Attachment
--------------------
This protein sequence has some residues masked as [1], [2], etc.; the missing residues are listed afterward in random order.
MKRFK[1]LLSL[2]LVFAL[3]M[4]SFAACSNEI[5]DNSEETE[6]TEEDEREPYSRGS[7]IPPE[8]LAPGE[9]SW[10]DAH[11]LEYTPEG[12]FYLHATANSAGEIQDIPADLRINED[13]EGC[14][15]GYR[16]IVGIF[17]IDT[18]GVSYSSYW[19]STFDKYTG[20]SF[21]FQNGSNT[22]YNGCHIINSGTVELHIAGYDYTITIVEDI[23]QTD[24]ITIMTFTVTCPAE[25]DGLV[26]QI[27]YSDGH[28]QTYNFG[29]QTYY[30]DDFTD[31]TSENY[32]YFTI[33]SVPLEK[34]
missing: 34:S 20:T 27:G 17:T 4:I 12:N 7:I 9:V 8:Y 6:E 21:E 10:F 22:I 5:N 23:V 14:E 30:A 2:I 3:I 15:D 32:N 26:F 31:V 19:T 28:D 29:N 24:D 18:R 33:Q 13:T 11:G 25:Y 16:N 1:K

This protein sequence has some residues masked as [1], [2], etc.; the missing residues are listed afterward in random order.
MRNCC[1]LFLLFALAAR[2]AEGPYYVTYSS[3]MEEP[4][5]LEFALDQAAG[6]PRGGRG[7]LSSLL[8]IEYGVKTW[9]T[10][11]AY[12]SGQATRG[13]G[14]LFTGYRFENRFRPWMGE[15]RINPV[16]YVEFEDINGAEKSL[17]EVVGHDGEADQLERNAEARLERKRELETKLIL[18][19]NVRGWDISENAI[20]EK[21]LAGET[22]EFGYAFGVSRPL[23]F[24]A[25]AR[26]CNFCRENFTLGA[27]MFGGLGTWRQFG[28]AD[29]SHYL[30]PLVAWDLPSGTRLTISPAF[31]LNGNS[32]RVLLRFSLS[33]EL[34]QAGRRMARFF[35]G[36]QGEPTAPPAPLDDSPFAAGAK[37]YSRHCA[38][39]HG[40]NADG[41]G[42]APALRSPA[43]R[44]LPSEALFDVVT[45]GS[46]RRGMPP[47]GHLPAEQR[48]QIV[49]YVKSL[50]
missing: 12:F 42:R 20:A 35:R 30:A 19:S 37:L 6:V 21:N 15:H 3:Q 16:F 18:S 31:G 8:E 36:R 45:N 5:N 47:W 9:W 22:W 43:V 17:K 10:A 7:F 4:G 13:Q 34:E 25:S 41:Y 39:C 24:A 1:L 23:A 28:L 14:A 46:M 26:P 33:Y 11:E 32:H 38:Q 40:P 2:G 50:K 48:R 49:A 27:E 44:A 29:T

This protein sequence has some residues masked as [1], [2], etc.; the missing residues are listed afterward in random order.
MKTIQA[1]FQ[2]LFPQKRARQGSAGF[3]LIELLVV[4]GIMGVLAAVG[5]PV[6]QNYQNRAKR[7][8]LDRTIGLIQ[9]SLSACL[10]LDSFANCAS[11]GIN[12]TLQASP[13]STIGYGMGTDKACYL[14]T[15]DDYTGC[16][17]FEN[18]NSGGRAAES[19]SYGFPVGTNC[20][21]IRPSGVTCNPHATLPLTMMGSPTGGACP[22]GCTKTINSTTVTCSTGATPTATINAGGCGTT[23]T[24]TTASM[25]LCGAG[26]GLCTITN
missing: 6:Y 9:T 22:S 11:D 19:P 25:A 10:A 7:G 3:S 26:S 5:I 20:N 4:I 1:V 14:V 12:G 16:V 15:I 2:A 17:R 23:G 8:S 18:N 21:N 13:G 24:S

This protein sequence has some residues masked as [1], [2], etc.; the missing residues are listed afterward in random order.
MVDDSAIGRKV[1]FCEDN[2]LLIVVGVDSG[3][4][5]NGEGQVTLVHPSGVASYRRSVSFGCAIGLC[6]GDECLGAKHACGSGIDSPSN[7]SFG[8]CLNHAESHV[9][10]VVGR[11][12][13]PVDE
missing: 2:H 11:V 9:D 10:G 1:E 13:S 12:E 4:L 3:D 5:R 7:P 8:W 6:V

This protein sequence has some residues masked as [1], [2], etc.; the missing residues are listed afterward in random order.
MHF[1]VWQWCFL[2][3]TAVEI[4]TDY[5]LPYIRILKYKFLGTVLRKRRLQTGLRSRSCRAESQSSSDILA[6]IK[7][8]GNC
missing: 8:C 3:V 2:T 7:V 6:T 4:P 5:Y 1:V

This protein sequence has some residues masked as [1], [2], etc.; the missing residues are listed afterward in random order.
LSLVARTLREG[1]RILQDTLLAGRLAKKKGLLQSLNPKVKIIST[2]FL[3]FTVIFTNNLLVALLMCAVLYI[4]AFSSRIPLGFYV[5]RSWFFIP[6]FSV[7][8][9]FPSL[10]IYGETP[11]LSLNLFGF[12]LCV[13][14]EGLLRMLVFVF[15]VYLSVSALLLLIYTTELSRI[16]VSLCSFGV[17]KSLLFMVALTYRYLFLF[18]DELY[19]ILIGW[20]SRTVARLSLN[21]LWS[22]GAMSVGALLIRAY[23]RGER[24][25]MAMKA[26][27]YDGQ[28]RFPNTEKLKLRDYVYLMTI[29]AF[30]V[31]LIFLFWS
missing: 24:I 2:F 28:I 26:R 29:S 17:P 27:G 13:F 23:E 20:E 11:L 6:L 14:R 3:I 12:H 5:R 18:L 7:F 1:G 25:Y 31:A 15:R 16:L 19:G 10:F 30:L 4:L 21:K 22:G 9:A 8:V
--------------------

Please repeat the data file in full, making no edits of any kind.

This protein sequence has some residues masked as [1], [2], etc.; the missing residues are listed afterward in random order.
MKRFK[1]LLSL[2]LVFAL[3]M[4]SFAACSNEI[5]DNSEETE[6]TEEDEREPYSRGS[7]IPPE[8]LAPGE[9]SW[10]DAH[11]LEYTPEG[12]FYLHATANSAGEIQDIPADLRINED[13]EGC[14][15]GYR[16]IVGIF[17]IDT[18]GVSYSSYW[19]STFDKYTG[20]SF[21]FQNGSNT[22]YNGCHIINSGTVELHIAGYDYTITIVEDI[23]QTD[24]ITIMTFTVTCPAE[25]DGLV[26]QI[27]YSDGH[28]QTYNFG[29]QTYY[30]DDFTD[31]TSENY[32]YFTI[33]SVPLEK[34]
missing: 34:S 20:T 27:G 17:T 4:I 12:N 7:I 9:V 8:Y 6:E 21:E 10:F 22:I 5:N 23:V 14:E 30:A 2:I 3:I 15:D 32:N 26:F 31:V 19:T 28:D 29:N 24:D 18:R 33:Q 13:T 11:G 25:Y 16:N 1:K

This protein sequence has some residues masked as [1], [2], etc.; the missing residues are listed afterward in random order.
MRNCC[1]LFLLFALAAR[2]AEGPYYVTYSS[3]MEEP[4][5]LEFALDQAAG[6]PRGGRG[7]LSSLL[8]IEYGVKTW[9]T[10][11]AY[12]SGQATRG[13]G[14]LFTGYRFENRFRPWMGE[15]RINPV[16]YVEFEDINGAEKSL[17]EVVGHDGEADQLERNAEARLERKRELETKLIL[18][19]NVRGWDISENAI[20]EK[21]LAGET[22]EFGYAFGVSRPL[23]F[24]A[25]AR[26]CNFCRENFTLGA[27]MFGGLGTWRQFG[28]AD[29]SHYL[30]PLVAWDLPSGTRLTISPAF[31]LNGNS[32]RVLLRFSLS[33]EL[34]QAGRRMARFF[35]G[36]QGEPTAPPAPLDDSPFAAGAK[37]YSRHCA[38][39]HG[40]NADG[41]G[42]APALRSPA[43]R[44]LPSEALFDVVT[45]GS[46]RRGMPP[47]GHLPAEQR[48]QIV[49]YVKSL[50]
missing: 12:F 42:R 20:A 35:R 30:A 19:S 37:L 6:V 21:N 15:H 3:Q 16:F 18:S 31:G 8:E 36:R 45:N 5:N 47:W 9:W 22:W 43:V 17:K 10:A 7:F 4:G 13:Q 34:E 25:S 41:Y 39:C 24:A 1:L 23:A 28:L 14:A 46:M 26:P 33:Y 11:E 32:H 38:Q 40:P 2:G 50:K 48:R 49:A 27:E 44:A 29:T

This protein sequence has some residues masked as [1], [2], etc.; the missing residues are listed afterward in random order.
MKTIQA[1]FQ[2]LFPQKRARQGSAGF[3]LIELLVV[4]GIMGVLAAVG[5]PV[6]QNYQNRAKR[7][8]LDRTIGLIQ[9]SLSACL[10]LDSFANCAS[11]GIN[12]TLQASP[13]STIGYGMGTDKACYL[14]T[15]DDYTGC[16][17]FEN[18]NSGGRAAES[19]SYGFPVGTNC[20][21]IRPSGVTCNPHATLPLTMMGSPTGGACP[22]GCTKTINSTTVTCSTGATPTATINAGGCGTT[23]T[24]TTASM[25]LCGAG[26]GLCTITN
missing: 6:Y 9:T 22:S 11:D 19:P 25:A 10:A 7:G 3:S 26:S 5:I 20:N 4:I 1:V 14:V 12:G 16:V 15:I 2:A 17:R 23:G 8:S 18:N 21:N 13:G 24:S

This protein sequence has some residues masked as [1], [2], etc.; the missing residues are listed afterward in random order.
MVDDSAIGRKV[1]FCEDN[2]LLIVVGVDSG[3][4][5]NGEGQVTLVHPSGVASYRRSVSFGCAIGLC[6]GDECLGAKHACGSGIDSPSN[7]SFG[8]CLNHAESHV[9][10]VVGR[11][12][13]PVDE
missing: 2:H 11:V 9:D 10:G 1:E 13:S 12:E 4:L 3:D 5:R 7:P 8:W 6:V

This protein sequence has some residues masked as [1], [2], etc.; the missing residues are listed afterward in random order.
MHF[1]VWQWCFL[2][3]TAVEI[4]TDY[5]LPYIRILKYKFLGTVLRKRRLQTGLRSRSCRAESQSSSDILA[6]IK[7][8]GNC
missing: 8:C 3:V 2:T 7:V 6:T 4:P 5:Y 1:V

This protein sequence has some residues masked as [1], [2], etc.; the missing residues are listed afterward in random order.
LSLVARTLREG[1]RILQDTLLAGRLAKKKGLLQSLNPKVKIIST[2]FL[3]FTVIFTNNLLVALLMCAVLYI[4]AFSSRIPLGFYV[5]RSWFFIP[6]FSV[7][8][9]FPSL[10]IYGETP[11]LSLNLFGF[12]LCV[13][14]EGLLRMLVFVF[15]VYLSVSALLLLIYTTELSRI[16]VSLCSFGV[17]KSLLFMVALTYRYLFLF[18]DELY[19]ILIGW[20]SRTVARLSLN[21]LWS[22]GAMSVGALLIRAY[23]RGER[24][25]MAMKA[26][27]YDGQ[28]RFPNTEKLKLRDYVYLMTI[29]AF[30]V[31]LIFLFWS
missing: 24:I 2:F 28:I 26:R 29:S 17:P 27:G 13:F 23:E 20:E 11:L 6:L 14:R 3:I 12:H 5:R 18:L 7:F 1:G 25:Y 31:A 15:R 16:L 19:G 10:F 30:L 4:L 21:K 22:G 9:A 8:V